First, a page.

The pitch of a periodic tone depends on its fundamental frequency (F0), and the brightness of its timbre depends on the centroid of its power spectrum (Fc). The goal of the present study was to determine whether small shifts in F0 and in Fc are detected independently of each other. The standard tone used had an F0 of 400 Hz, five harmonics (400-2000 Hz), and a triangular spectral envelope peaking at an Fc of 1000 Hz. With a forced-choice adaptive procedure, detection thresholds were measured for (1) shifts in F0 alone (Fc being fixed), (2) shifts in Fc alone (F0 being fixed), and (3) combined shifts in F0 and Fc. The two components of the combined shifts were chosen to have the same level of detectability when presented alone. Overall, as expected from the independence model, the combined shifts were not better detected when their two components had the same direction (F0 and Fc both increase, or both decrease) than when they had opposite directions. However, substantial differences between subjects were observed with respect to the perceptual integration of shifts in F0 and in Fc.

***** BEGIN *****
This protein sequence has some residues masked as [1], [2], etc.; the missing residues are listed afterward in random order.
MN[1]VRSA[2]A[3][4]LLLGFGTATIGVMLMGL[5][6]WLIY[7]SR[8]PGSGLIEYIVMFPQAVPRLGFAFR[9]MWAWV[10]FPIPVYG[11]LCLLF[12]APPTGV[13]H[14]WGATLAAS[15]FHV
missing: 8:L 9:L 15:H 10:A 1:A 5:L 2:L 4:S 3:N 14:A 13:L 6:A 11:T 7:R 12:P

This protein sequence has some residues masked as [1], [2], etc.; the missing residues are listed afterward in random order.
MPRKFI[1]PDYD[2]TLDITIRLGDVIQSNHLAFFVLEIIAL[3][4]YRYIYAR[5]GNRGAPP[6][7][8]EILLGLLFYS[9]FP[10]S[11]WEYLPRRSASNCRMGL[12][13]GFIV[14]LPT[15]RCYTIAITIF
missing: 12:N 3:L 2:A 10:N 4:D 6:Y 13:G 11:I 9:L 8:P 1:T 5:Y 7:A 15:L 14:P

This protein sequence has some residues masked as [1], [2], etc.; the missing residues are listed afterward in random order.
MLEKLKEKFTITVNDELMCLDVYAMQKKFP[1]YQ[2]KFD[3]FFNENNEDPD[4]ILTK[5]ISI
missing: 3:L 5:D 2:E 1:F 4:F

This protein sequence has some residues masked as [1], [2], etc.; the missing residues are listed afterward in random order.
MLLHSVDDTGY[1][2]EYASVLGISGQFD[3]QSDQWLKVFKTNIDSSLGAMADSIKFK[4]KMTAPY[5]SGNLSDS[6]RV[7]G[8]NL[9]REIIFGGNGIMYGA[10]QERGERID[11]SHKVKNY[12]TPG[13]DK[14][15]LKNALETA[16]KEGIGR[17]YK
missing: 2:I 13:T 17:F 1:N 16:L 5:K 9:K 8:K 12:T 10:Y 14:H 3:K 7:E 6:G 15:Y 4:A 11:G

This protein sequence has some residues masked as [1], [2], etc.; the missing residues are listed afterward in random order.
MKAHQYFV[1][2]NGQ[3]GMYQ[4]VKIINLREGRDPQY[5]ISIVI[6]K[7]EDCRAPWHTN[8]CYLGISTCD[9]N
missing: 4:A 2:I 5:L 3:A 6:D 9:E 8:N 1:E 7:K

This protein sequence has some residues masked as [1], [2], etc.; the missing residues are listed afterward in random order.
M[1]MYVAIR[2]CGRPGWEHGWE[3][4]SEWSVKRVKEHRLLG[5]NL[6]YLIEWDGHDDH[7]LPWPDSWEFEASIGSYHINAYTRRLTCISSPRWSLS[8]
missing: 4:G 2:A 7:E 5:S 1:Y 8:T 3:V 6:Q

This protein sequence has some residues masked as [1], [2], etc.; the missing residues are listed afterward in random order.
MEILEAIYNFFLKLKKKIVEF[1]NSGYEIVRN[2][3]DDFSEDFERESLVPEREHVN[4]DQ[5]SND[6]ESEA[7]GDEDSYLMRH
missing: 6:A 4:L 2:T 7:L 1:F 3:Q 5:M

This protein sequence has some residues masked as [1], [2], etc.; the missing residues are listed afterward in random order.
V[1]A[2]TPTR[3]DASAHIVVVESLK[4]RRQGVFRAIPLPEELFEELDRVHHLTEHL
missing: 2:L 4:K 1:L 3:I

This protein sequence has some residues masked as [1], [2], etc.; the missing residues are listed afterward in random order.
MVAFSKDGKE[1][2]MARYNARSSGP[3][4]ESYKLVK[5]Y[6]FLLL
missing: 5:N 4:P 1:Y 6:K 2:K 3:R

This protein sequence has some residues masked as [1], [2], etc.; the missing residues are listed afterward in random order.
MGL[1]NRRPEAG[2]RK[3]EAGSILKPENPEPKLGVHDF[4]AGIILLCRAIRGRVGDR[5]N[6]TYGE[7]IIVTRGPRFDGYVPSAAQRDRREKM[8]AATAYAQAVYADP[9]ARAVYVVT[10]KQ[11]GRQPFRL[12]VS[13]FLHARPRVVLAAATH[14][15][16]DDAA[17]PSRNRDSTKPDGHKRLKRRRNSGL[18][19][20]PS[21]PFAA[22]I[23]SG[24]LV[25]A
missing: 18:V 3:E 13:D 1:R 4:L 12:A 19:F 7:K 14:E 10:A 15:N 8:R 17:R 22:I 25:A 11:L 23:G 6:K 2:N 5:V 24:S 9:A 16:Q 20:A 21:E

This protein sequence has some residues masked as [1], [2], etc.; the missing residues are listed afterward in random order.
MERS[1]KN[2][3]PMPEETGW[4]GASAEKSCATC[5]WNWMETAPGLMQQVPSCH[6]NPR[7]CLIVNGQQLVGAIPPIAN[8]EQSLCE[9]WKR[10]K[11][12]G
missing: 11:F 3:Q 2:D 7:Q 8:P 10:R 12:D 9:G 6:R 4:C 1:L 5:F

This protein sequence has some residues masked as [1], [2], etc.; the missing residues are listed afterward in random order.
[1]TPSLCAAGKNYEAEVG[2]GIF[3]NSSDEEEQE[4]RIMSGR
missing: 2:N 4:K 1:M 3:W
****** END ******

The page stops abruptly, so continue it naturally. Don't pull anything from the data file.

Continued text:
Ten musicians were presented with a transposable melodic sequence of two monaural pure tones and were required to set the pitch of the higher tone in the sequence just above the upper limit of "musical" pitch. The overall mean of the frequency adjustments was 4.7 kHz, but subjects' individual means consistently differed from each other; their standard deviation was about three semitones. Subjects' adjustments depended on the range of possible adjustments and thus were influenced by context factors. However, the effect of range was 2.7 times smaller than it should have been if the upper limit of musical pitch had no perceptual reality. No consistent frequency differences were found between adjustments made for tones heard through the left ear and the right ear. However, in an additional study on six nonmusicians, one subject displayed a systematic interaural frequency difference amounting to about one semitone. Control measurements showed that this difference could not be explained by the subject's binaural diplacusis. Thus, as suggested by Bachem in 1937, it seems that the upper limit of musical pitch can be a different pitch for the two ears of the same subject.